Turnaround Tuesday may have been an apt description for markets in Europe yesterday, however the performance of US markets was much less exuberant, with the S&P500 and Dow both closing the day lower, after initially looking as if they were going to follow suit and post a decent rebound.
“That failure to recover even some of Monday’s losses is a little bit concerning when it comes to the general buy the dip narrative, although US futures are now positive again. The US dollar finished the day broadly unchanged,” commented London-based Michael Hewson, Chief Market Analyst at CMC Markets UK.
In Europe, the recovery was much more robust, with the FTSE100 briefly managing to retake the 7,000 level before slipping back again, while the DAX and CAC40 also managed to post decent gains.
“There appears to be an acceptance that an Evergrande failure is more a matter of when and not if, and the real question is how any fallout is managed, with the focus now on tomorrow’s overseas bond payment deadline, after the company missed some loan repayments earlier this week,” Hewson said.
“The picture on this remains uncertain after a vague statement this morning from its Henga unit that it had reached an agreement on some of its domestic bond coupons, however there was no mention on its US dollar bond payments,” he added, as he pointed out that The People’s Bank of China also injected extra liquidity as mainland China markets returned from their break.
Despite this injection and the return of mainland China markets, Asia markets have still seen a negative session, however the losses have been modest, suggesting sentiment may be stabilising, while the Bank of Japan left monetary policy unchanged.
Today’s European open looks set to be a positive one after yesterday’s rebound, with the main focus now shifting towards the Federal Reserve monetary policy decision, although concern over Evergrande remains.
“More importantly, with Chairman Powell due to speak later, investors will be looking to determine whether recent events around surging energy prices, and Evergrande, have altered the prevailing narrative, that until a week ago, had been very much that this meeting was a waypoint on the way to the September payrolls number, which is due on October 8,” Hewson noted.
“A decent number in October would more or less set in motion a timeline to the start of a tapering of asset purchases in either December or January,” he stressed.
Just prior to the August payrolls report being released there was a widespread expectation that today’s meeting would be the opportunity for the US central bank to signal the start of just such a program of reducing the amount of its $120bn a month bond buying program.
A monthly number of 235k put paid to that narrative, however “it doesn’t mean that a tapering of bond purchase won’t happen, it just may take a little while longer to unfold, with most of the smart money on it starting in December,” Hewson said.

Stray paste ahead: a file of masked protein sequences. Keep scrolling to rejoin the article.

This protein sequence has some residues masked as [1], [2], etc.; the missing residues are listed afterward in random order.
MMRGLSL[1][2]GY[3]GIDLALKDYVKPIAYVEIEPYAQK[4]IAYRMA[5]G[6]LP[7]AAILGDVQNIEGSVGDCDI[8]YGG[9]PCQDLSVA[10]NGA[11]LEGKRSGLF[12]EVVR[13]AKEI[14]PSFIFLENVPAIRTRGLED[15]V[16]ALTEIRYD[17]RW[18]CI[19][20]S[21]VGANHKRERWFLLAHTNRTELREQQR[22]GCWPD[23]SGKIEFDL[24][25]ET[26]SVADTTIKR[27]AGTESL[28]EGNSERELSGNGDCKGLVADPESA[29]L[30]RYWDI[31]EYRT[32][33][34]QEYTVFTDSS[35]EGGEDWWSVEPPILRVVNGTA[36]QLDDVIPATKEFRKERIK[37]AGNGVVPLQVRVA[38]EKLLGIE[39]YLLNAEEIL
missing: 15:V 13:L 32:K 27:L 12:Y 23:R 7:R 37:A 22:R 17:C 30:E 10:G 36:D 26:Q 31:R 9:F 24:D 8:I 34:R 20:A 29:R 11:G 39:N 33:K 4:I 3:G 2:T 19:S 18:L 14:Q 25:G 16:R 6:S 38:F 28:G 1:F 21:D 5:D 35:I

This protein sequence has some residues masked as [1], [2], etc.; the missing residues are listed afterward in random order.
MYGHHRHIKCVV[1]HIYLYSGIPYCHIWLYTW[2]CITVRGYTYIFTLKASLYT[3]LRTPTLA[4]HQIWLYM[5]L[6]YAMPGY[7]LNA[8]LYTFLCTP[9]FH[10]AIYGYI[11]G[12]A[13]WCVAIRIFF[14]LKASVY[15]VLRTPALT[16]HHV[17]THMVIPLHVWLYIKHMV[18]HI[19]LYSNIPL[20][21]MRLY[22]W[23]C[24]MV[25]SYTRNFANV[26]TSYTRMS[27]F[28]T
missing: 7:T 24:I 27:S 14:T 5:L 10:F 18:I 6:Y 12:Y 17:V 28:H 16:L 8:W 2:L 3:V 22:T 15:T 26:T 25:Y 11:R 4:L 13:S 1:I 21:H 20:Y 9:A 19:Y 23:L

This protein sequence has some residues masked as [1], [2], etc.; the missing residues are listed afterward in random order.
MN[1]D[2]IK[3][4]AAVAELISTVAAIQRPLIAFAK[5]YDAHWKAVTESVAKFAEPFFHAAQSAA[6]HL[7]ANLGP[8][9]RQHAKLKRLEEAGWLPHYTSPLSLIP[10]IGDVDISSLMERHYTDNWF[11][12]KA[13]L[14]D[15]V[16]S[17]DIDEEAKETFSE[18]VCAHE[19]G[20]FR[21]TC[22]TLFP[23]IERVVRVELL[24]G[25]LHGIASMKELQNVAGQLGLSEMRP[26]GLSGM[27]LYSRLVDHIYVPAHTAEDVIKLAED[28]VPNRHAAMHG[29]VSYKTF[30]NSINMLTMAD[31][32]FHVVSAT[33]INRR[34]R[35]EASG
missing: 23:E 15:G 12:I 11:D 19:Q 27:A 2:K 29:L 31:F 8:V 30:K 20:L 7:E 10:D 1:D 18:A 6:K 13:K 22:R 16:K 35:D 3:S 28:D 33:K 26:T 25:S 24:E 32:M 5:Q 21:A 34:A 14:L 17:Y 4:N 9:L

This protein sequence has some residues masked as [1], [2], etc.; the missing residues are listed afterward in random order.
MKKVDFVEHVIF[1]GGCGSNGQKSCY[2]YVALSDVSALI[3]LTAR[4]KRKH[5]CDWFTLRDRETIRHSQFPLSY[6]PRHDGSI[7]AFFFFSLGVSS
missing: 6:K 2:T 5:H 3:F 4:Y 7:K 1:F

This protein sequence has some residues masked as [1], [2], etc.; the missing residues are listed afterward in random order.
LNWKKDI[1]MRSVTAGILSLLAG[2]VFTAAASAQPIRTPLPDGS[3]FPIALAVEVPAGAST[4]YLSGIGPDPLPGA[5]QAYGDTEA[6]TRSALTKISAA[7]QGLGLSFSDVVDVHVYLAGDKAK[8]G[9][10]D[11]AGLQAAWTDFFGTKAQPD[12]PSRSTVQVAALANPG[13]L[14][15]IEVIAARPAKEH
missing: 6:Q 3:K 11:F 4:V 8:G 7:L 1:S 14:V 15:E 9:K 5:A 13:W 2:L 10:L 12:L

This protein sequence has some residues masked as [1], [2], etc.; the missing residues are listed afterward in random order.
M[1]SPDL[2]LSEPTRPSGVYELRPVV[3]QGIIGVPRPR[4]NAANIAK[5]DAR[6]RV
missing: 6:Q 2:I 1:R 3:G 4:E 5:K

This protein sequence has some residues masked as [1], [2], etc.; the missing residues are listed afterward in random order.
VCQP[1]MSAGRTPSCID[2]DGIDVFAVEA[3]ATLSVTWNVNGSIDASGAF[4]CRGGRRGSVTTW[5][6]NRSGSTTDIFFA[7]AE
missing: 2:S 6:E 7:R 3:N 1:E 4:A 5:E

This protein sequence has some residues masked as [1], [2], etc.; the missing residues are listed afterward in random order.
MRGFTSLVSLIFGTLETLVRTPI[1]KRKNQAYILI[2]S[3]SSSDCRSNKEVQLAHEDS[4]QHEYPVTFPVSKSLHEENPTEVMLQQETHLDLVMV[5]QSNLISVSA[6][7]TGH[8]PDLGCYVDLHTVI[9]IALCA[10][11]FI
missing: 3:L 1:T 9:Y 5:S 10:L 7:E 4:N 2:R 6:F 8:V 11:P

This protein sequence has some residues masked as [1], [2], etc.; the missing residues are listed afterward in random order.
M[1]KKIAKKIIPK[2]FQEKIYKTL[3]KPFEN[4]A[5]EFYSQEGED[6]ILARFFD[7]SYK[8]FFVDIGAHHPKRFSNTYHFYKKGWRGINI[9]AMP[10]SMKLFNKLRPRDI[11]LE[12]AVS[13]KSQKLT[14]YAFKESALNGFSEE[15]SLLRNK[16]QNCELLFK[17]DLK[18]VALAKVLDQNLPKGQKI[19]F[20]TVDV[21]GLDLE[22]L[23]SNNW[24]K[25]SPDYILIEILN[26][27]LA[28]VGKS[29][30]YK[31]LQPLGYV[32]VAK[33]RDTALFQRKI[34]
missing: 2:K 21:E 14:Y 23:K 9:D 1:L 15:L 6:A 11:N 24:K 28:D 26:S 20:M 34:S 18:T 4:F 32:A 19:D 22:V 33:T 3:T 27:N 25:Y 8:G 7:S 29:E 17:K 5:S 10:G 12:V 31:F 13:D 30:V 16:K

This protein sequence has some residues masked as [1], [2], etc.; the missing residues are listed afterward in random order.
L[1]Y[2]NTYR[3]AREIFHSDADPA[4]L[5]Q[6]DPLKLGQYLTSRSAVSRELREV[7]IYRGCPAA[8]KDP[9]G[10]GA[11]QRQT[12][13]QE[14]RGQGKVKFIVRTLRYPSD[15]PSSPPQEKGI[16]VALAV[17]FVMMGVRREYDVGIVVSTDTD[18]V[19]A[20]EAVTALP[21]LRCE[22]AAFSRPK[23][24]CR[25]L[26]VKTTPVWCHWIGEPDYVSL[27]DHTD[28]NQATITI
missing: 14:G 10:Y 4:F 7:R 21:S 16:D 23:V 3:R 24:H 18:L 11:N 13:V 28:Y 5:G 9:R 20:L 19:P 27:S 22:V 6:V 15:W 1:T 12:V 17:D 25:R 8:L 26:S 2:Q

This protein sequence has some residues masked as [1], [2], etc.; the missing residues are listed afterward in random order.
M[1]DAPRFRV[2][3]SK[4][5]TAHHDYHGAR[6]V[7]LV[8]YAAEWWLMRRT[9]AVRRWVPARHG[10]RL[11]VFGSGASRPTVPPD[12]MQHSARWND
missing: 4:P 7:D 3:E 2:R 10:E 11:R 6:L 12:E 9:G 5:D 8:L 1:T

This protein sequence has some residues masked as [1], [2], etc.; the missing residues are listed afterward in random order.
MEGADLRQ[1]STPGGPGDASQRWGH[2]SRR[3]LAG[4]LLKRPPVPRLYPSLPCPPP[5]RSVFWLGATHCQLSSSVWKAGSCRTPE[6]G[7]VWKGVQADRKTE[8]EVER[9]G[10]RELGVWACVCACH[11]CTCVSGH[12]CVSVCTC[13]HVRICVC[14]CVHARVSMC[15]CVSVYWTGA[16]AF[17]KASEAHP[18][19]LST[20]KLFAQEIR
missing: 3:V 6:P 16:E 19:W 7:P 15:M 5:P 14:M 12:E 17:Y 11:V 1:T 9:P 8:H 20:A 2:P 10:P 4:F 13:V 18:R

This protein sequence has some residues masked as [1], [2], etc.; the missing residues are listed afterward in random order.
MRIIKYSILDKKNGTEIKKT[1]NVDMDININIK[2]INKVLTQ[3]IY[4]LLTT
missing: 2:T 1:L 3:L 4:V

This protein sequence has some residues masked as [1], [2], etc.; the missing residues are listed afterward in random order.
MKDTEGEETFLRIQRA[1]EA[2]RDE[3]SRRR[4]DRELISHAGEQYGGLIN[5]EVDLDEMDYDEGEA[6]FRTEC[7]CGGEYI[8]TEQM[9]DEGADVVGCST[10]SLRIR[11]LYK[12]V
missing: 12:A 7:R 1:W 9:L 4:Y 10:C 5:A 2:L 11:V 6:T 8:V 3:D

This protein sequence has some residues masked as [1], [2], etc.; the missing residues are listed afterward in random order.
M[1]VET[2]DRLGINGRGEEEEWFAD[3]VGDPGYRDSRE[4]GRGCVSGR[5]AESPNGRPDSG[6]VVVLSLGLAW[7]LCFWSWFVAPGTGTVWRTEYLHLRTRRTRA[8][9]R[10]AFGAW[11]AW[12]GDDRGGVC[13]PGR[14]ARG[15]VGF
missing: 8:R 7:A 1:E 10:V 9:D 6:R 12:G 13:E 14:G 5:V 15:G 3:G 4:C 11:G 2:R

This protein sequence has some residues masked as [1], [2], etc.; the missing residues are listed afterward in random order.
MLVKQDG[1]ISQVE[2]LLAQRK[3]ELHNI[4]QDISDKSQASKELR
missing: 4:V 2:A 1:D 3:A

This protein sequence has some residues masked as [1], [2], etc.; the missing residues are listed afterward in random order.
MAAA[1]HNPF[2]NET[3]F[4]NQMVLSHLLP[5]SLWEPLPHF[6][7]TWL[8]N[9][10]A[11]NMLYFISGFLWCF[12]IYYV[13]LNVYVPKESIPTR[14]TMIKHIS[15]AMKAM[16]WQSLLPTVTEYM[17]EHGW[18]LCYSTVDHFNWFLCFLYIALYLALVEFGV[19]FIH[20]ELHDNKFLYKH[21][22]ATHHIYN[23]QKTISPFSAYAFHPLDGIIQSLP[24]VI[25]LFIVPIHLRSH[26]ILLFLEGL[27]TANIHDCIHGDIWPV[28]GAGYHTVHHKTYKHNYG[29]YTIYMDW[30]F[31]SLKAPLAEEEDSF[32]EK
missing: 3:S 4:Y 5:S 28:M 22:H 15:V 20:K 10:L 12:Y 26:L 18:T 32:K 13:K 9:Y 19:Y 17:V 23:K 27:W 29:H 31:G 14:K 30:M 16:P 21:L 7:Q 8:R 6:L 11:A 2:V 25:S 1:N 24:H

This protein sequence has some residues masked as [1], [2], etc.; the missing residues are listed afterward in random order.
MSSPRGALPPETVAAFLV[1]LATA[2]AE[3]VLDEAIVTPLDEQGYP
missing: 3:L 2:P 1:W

“The reality is there is little reason why it couldn’t happen sooner given where the US economy is now, relative to where it was in December last year. If the ECB can start reducing the amount of its PEPP program there is absolutely no reason why the Federal Reserve can’t follow suit, despite the poor August report,” he noted.
There is little sign that any of the so-called hawks on the FOMC are starting to dial back their expectations of a reduction, despite the recent mixed messaging from Dallas Fed President Robert Kaplan.
“The fear is that the Federal Reserve is becoming too complacent about rising inflation risks, especially with consumer prices already at its highest level since the early 1990’s,” Hewson explained.
With many of the Fed members who are calling for a scaling back of bond purchases being voting members next year, the timing of a taper still remains very much a matter of when and not if. In other words, December, or possibly later.
“Attention will also be focussed on the dot plots in order to determine whether any more Fed members have moved up their expectations of the first increase in interest rates, with further dots getting moved into 2022 likely to send a very hawkish signal.”
In the June meeting there were 7 dots indicating a rate lift off in 2022, so an increase there could well be viewed as hawkish and could also signal a faster taper.
“A move the other way would obviously be construed as dovish.” Hewson said.
“The one fly in the ointment given the risks emanating from events in China is whether the Fed adopts a less hawkish stance tomorrow in order to buy itself some time until the situation becomes clearer,” he concluded.